Much of these investments, particularly on the ener­gy sector, have been made on the North of the country, especially in the Amazon region. Historically, due to its more recent occupation, the territories in that region lack institutional resources and a strong public sector, and part of the population is still in vulnerable condi­tions. We must also consider that the region hosts tradi­tional populations such as indigenous people, maroons, riparian populations and other communities whose or­ganization and lifestyle are closely related to their natural environment. In this context, large projects affect local economic activities, as well as the sense of belonging, identity and cultural bonds. On the other hand, if carried out with proper care, they may be the answer to many social issues and human rights violations.

When it comes to social vulnerability, one of the groups that are most exposed to risks are children and adolescents. Children and adolescents who are in vul nerable conditions are more intensely affected by social inequality, poverty and social exclusion. This is reflected in violations of their rights and weakening of family ties and other areas of socialization, such as schools and others. They ultimately have to abruptly make the transition from childhood to adulthood, and keep suf­fering with the lack of access to education, work, health, entertainment and culture. With no perspective on the future, they are exposed to many forms of exploitation, which may include child labor, youth labor in extremely poor conditions, and sexual exploitation.

protecting children in BrazilWhen a large project is started in a vulnerable territo­ry, it may significantly affect this scenario. It is extremely critical, as established by law, that absolute priority is granted to protect children and adolescents, not just to guarantee their rights, but also as a strategy for local development and overall human rights protection.

As democracy advances in the country, the social role of various actors has changed and, along with the rights granted, new responsibilities emerged. This is also true for businesses, who should seek to build new competencies and innovate in their management. The attitude of the organizations concerning these challeng­es will make the whole difference to either convert them into new opportunities and gains for the business, or into obstacles and charges. Proactive companies that are open to dialogue with society will have clear advantages in this scenario.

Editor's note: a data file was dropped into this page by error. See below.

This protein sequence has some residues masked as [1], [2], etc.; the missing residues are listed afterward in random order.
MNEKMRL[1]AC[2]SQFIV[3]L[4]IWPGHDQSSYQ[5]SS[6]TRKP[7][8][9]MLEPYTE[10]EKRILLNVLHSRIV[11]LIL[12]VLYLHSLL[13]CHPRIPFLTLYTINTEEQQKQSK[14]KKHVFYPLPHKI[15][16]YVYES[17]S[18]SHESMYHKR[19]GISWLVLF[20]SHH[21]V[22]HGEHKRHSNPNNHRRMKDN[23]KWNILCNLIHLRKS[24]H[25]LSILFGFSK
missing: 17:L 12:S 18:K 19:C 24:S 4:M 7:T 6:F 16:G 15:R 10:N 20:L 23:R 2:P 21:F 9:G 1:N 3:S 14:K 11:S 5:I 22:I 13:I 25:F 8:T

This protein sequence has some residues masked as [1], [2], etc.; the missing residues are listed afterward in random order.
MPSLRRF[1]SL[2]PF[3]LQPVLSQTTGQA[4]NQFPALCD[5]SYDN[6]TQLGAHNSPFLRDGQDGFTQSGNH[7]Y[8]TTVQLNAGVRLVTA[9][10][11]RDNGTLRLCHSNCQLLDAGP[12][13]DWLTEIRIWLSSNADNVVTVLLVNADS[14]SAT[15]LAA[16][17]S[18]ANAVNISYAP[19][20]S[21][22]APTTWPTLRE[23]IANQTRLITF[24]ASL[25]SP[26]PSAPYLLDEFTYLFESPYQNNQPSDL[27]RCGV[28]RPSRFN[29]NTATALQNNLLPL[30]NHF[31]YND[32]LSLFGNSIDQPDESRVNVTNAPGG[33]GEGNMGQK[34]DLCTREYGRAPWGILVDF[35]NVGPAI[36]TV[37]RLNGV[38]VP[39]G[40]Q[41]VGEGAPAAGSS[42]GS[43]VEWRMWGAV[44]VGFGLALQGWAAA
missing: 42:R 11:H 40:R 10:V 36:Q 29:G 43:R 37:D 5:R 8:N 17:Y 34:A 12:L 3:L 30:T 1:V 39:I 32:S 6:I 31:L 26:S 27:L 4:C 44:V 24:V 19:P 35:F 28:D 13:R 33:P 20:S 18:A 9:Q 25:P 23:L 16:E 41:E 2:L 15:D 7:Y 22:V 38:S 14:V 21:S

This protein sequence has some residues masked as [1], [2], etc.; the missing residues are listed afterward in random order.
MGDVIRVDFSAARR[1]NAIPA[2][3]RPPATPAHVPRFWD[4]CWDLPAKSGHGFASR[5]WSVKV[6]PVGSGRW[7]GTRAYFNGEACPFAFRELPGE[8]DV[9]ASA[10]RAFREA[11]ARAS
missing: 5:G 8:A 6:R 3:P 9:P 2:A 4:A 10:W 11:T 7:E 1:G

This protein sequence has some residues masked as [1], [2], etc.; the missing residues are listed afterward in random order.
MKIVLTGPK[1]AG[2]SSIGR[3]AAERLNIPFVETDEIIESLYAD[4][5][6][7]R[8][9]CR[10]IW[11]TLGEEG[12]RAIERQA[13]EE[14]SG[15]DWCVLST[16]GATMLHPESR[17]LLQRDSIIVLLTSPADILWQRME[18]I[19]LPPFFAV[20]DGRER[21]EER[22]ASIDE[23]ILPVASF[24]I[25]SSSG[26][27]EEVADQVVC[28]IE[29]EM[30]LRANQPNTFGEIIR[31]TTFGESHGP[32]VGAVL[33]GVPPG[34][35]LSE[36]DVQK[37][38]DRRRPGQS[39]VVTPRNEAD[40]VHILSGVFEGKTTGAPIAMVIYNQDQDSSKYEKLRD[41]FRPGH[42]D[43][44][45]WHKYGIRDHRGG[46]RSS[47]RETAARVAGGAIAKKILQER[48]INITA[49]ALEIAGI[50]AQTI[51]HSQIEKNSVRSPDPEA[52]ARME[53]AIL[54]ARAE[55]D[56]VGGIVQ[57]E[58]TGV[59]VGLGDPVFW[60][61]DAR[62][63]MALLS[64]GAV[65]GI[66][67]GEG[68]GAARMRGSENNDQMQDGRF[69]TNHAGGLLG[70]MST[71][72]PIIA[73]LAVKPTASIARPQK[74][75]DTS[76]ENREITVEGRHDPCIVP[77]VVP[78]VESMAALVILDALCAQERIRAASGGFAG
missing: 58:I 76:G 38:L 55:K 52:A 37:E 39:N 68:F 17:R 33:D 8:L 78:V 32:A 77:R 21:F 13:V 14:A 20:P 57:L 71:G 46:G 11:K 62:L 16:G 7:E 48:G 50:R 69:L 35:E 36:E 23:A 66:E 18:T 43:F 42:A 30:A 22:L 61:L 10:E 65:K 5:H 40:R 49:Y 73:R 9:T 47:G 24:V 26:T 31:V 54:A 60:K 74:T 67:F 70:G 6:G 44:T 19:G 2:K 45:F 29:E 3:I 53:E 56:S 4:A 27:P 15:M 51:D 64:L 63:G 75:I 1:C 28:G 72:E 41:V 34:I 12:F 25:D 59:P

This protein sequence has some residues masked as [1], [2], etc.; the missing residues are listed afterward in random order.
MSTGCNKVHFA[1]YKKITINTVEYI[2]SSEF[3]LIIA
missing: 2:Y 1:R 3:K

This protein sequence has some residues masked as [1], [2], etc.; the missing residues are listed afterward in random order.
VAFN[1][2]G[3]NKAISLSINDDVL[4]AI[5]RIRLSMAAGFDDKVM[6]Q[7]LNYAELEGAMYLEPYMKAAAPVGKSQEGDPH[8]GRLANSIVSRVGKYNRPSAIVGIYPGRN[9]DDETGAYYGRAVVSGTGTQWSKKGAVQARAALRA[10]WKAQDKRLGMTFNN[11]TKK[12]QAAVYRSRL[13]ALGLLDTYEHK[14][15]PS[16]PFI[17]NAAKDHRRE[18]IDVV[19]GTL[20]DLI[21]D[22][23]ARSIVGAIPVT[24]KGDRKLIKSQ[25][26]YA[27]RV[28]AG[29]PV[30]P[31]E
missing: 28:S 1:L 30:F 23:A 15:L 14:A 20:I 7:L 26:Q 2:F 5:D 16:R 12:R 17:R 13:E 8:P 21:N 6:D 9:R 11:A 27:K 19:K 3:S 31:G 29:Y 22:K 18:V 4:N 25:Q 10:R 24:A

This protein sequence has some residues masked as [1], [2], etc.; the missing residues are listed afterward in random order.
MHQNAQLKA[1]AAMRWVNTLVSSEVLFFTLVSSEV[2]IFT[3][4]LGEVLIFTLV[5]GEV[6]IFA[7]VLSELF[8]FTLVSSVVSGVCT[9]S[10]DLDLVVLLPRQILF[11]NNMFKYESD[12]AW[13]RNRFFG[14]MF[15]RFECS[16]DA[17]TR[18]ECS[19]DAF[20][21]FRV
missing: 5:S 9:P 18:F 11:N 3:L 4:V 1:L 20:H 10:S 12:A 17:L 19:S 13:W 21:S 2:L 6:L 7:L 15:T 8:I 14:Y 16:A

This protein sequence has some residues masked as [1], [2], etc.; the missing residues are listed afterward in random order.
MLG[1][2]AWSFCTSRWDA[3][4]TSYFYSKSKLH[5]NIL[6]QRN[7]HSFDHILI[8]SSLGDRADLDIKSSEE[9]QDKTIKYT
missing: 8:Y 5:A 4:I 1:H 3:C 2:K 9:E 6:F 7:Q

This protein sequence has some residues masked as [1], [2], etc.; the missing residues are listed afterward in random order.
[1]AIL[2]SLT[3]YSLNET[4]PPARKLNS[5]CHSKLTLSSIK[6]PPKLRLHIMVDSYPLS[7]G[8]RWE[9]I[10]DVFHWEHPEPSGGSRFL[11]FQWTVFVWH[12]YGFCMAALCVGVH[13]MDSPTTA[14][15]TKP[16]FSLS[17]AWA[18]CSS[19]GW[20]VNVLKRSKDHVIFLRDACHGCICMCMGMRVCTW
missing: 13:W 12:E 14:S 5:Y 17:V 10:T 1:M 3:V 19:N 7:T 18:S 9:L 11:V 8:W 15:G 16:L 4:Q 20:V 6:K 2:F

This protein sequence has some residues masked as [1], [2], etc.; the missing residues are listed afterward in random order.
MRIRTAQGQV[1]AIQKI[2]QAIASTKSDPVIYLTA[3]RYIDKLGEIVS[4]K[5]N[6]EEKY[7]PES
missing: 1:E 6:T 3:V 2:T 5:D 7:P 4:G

Children's rights in Brazil, creating shared value for businesses and large-scale proejctsIt is in this context that the Center for Sustainability Studies (GVces) of Sao Paulo Business Administration School at Getulio Vargas Foundation (FGV-EAESP), Childhood Brazil and the Center for Businesses and Hu­man Rights at GV Law School joined forces to discuss children and adolescents’ full protection in territories affected by large projects. Specifically focused on the role of companies, the purpose was to offer guidance on how businesses can prepare, through joint participation with other stakeholders, the territories that host large projects, in order to guarantee full protection of children and adolescents.

This work sought to assess different perspectives to handle the full protection issue. Specifically, we tried to balance three axes:

  • Local development
  • Full protection of children and adolescents
  • Corporate social responsibility.

Download the full guide HERE.